Indoor Painting Tips—Match Paint to Your Needs

Portrait of happy couple

As much as we do not want to think about the winter months ahead, they are looming. During the winter, we spend much of our time will be indoors, and that is the time to consider painting to brighten up your home. Following are suggestions from the Cleveland Area Board of REALTORS® (CABOR) on types of paint to match your every indoor painting need.

“If you’re looking to brighten a room in your house, select a lighter color,” Joanne Zettl, chair elect of CABOR suggests. “If you have dark wood paneling, paint over it with a light color. It’s not difficult and it can make a world of difference.”

To change the look of a room, paint it in bright colors or borders. Depending on your preferences and style, bright colors can create a personalized look for your home.

Before painting be sure to clear the furniture away from the walls and cover the floor and furniture with drop cloths. Also, put masking tape around trim or anything else you do not want painted.

If you want to create a custom look, there are several techniques you can try. Sponging involves three colors of paint. After applying a base coat of color, apply the other two with a wet sponge. Let each coat dry before sponging on the next coat.

Another technique is called striation. With any of the following, the corrugated edge of a piece of cardboard, a steel wool pad, whisk comb or other grooved dragging tool, apply a tinted glaze over a base coat.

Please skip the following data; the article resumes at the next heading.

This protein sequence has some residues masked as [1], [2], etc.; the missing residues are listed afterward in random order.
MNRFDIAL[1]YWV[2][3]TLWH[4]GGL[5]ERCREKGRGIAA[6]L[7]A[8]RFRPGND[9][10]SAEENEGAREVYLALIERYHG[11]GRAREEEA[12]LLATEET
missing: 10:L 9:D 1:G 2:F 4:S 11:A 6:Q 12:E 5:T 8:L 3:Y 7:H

With so many colors of paint available, it is possible to create almost any look in your home. You can even have custom colors made, to make the look totally yours.

“Once you’ve determined your painting needs, then you can choose an appropriate paint,” Zettl advises.

There are many different types of paint, yet each has a specific use. Water-thinned flat latex paint, for example, is the most popular interior paint for walls and ceilings. It can be used as a primer-sealer or finish coat on wall-board, plaster or wallpaper. The term flat describes a non-glare finish that is desirable in most rooms.

Do you have children who are always putting their hands on the hallway walls? An enamel works quite well in these areas. Enamels form a hard film that can be washed repeatedly and are ideal for bathrooms, laundry rooms, kitchens, halls and work areas. You can find enamels in a range of finishes from flat to full gloss. One type of enamel that is more abrasion resistant and washable is the flat alkyd enamel. This type can be used on walls and ceilings as you would use latex. It is also nearly odorless. Epoxy enamels should be used where heavy wear is anticipated. Although generally more expensive, they provide a hard film that resists grease, dirt, solvents, water and are durable.

Since most of the interior surfaces in our home have been painted, primer-sealers are usually not needed when re-painting. Primer is needed when surface damage has been repaired or where old paint has worn out. For un-painted surfaces one coat of primer is sufficient. One helpful tip is to use the same brand primer as top coat, ensuring compatibility of the paints. Now, many paints include both a primer and color.

If you are uncomfortable with doing the painting yourself, think about hiring a professional to tackle the job. You supply the paint and the professional creates the look you want.   Be creative and your home will look like none other!

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